Cliff Taylor: What we’ve learned from the Banking Inquiry
Ajai Chopra, former Deputy Director, IMF leaves the Oireachtas Banking Inquiry in Leinster House, Dublin. Photograph: Gareth Chaney Collins
Watching the banking inquiry has been both frustrating and fascinating. Your view of the hearings will depend on what you expected. If you were looking for retribution and bankers being slowly roasted on the spit, you will have been disappointed. If you had more limited expectations, your view may be more positive.
As an inquiry into the State’s response to the banking collapse, the committee hearings did some useful work, as shown again in its final few days. As an investigation into the banks and why they got into such a horrific mess, the hearings did not add greatly to our knowledge, although they did at least show us the whites of the bankers’ eyes.
The bankers, regulators and politicians all trooped in to discuss what happened as the bubble inflated. Some were contrite; others blamed it all on the collapse of Lehman Brothers. They didn’t see it coming and slid inevitably towards disaster. They wished they had done things differently.
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But the format of the inquiry and the constraints under which it operated meant we did not learn a lot that was new about the extraordinary growth of the bubble that was to end up costing us so much.
The committee format was best suited, instead, to examining the specific events surrounding the response to the crisis. Here, because we were dealing with limited time periods and particular decisions, the inquiry worked better.
We heard interesting accounts of the run-up to the guarantee in September 2008 and the bailout two years later – and there are some key conflicts to be judged as the committee finalises its report.
There are lessons here about the crucial importance of having the right people in key positions, of the vital role of regulation being independent of government and of the closed nature of our administrative and regulatory system, which simply failed to see what was coming, even when the signals were flashing red.
Take the evidence this week of independent economist Alan Gray, for example. Gray was a member of the Central Bank board and read into the record minutes of an emergency meeting of the Central Bank and Financial Regulator on September 25th, a few days before the guarantee. It shows clearly the guarantee of all six institutions was then pretty much the only option on the table and had, in Gray’s view, been on the table for some time.
At the Central Bank meeting, it appeared to be left to Gray to ask how this might sit with EU law, how long the guarantee might last and whether the banks would be charged for it. That all this was put before Central Bank directors only a few days before the decision was taken was truly remarkable.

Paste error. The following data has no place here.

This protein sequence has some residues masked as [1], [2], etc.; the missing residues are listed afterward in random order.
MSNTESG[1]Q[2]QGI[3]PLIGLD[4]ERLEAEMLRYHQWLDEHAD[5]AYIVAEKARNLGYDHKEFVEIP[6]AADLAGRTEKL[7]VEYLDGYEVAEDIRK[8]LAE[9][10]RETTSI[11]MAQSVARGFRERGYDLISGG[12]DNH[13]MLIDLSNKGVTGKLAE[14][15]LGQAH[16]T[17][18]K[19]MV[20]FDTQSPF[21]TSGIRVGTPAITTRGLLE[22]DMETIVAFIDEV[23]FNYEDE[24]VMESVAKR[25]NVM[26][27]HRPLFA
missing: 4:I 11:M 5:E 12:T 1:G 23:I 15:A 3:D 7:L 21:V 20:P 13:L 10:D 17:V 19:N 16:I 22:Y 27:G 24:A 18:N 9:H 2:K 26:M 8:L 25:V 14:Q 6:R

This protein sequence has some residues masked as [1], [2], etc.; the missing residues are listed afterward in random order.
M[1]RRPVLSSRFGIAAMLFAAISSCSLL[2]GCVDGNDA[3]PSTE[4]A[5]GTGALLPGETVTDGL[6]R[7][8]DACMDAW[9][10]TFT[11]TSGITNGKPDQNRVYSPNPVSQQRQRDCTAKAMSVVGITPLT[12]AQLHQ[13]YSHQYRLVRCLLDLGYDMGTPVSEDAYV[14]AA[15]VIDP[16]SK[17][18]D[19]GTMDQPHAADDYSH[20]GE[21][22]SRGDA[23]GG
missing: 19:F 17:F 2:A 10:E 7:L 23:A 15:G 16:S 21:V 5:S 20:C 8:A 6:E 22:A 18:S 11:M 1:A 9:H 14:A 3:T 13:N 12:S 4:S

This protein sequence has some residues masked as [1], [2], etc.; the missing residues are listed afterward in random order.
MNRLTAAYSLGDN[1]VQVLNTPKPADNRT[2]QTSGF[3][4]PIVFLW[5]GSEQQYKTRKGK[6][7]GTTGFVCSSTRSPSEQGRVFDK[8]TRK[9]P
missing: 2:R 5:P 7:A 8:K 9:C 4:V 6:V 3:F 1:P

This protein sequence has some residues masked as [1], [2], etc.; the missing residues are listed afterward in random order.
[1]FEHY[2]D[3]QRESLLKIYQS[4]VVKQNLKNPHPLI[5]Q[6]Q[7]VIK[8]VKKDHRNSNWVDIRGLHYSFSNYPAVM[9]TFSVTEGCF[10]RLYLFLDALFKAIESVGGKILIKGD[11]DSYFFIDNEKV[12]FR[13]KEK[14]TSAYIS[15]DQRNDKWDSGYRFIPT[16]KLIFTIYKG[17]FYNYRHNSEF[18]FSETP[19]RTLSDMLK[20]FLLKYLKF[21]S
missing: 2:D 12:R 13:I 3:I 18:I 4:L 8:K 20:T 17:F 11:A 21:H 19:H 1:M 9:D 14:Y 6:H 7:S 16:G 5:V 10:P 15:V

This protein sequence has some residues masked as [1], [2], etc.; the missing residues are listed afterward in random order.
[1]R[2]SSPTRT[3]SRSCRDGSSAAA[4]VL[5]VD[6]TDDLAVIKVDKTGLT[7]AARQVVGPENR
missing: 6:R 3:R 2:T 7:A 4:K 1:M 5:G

Gray fired off letters to senior figures at the Department of Finance and Central Bank immediately afterwards and was, of course, phoned by then taoiseach Brian Cowen on the night of the guarantee. He subsequently wrote to the department and the bank in October, warning of the need to time-limit the guarantee, and in January, expressing disagreement with the PwC view that the banks would, at most, need a small amount of extra capital.
We already knew about ECB president Jean-Claude Trichet’s letter to then finance minister Brian Lenihan, and of his refusal to allow the new Fine Gael/Labour government to impose losses on bondholders. The evidence of former IMF official Ajai Chopra and Minister for Finance Michael Noonan have put this all on the inquiry record, even if it is a bit galling that Chopra and his IMF colleagues did not say a word in public at the time.
The inquiry hearings told us a lot more about the €8 billion question – the amount Chopra estimates we lost from not burning senior bondholders – than about how the €64 billion hole emerged in the first place. As Noonan said, the cash cost will fall closer to €30 billion over time, but the wider economic costs were enormous.
Whether the lessons have been learned is another question.
Will the Government appoint the best person to head the Central Bank, or one who they think will do their bidding? Will this Government and the next spend the fruits of growth wisely and prioritise the improvement of the public finances? Is the regulation regime for the banks now truly robust?
The real lessons are the obvious ones: take steps to avoid the next crisis and above all don’t make the same mistakes all over again.